A new study from the New America Foundation of 225 terrorism cases concludes that the NSA’s cell phone metadata mining program has done nothing to prevent terrorism. In fact, only 4 times in all of those cases did the NSA use any authority under Section 215 of the Patriot Act at all.
An analysis of 225 terrorism cases inside the United States since the Sept. 11, 2001, attacks has concluded that the bulk collection of phone records by the National Security Agency “has had no discernible impact on preventing acts of terrorism.”
In the majority of cases, traditional law enforcement and investigative methods provided the tip or evidence to initiate the case, according to the study by the New America Foundation, a Washington-based nonprofit group.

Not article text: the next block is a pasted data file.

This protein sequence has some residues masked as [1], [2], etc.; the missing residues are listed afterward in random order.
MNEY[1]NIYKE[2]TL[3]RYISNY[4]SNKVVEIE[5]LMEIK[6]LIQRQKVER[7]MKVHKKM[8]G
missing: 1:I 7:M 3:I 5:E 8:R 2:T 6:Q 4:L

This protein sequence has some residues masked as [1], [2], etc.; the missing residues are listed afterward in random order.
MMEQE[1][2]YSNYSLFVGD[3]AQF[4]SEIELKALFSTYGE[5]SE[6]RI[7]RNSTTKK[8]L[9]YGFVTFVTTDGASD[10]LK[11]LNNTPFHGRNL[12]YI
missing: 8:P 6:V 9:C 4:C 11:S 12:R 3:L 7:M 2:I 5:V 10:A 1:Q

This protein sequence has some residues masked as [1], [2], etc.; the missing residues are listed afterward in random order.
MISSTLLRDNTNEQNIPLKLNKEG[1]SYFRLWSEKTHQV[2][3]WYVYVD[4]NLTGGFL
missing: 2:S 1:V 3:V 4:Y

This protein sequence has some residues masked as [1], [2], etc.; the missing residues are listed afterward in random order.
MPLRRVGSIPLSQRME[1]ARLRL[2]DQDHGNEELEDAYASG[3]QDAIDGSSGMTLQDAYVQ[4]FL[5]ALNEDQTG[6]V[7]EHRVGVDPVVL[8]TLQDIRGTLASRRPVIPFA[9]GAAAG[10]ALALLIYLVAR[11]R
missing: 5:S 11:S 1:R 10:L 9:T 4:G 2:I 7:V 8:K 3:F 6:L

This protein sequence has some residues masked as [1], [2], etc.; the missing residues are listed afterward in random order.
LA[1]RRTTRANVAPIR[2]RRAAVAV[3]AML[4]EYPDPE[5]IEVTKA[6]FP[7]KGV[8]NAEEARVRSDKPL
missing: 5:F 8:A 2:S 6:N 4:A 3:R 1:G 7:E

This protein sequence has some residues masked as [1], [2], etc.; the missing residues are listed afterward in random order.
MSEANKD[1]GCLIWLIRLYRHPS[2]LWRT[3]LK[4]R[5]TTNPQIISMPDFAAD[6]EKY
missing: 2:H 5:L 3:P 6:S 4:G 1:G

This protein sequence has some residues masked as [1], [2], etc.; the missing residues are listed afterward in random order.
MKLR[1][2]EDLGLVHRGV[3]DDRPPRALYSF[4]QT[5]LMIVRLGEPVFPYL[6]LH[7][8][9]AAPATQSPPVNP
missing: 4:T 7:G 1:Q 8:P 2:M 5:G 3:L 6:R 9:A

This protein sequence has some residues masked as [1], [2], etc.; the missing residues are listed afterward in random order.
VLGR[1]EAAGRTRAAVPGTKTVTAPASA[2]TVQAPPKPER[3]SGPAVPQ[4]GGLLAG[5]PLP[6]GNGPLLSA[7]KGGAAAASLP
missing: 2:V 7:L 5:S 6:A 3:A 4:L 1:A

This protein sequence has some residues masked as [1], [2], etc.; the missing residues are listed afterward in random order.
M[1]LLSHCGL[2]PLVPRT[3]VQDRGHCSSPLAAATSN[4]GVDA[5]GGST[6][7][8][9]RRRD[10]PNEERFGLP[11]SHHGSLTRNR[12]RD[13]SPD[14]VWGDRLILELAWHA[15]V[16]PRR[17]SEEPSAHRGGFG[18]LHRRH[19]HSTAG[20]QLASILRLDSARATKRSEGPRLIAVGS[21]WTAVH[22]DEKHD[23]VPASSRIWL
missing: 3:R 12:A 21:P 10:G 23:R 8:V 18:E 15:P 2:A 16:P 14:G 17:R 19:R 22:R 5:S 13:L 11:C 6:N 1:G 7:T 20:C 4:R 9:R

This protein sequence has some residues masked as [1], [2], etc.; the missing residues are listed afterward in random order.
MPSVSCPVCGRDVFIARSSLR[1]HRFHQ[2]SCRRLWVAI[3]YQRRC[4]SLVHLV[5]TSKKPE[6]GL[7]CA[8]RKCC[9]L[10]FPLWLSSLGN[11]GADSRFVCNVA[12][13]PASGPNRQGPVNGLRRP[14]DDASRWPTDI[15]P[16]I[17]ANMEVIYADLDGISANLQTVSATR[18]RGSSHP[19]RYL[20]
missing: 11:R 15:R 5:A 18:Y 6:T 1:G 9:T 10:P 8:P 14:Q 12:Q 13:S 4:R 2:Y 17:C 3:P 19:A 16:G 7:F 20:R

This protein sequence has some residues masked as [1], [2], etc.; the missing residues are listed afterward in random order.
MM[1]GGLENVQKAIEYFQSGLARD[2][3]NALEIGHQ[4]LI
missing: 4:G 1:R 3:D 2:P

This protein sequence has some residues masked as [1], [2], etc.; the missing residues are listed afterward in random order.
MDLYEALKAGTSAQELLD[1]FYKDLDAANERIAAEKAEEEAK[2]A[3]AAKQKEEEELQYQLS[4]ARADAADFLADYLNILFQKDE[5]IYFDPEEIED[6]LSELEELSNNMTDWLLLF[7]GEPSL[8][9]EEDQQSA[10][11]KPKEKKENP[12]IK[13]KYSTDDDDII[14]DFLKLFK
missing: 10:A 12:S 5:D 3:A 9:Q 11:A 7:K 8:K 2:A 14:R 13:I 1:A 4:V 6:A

The study, to be released Monday, corroborates the findings of a White House-appointed review group, which said last month that the NSA counterterrorism program “was not essential to preventing attacks” and that much of the evidence it did turn up “could readily have been obtained in a timely manner using conventional [court] orders.”
It will be very interesting to see what the Obama administration does with all of this. The commission that he created to study it has essentially said that the data mining programs are doing little to prevent terrorism and that they are prone to abuse and need stronger safeguards on them, but his administration has steadfastly defended those programs not only from the criticism of civil libertarians and experts but against any and all lawsuits filed against the abuses. My prediction: He does nothing, or proposes only surface-level changes that do little to nothing.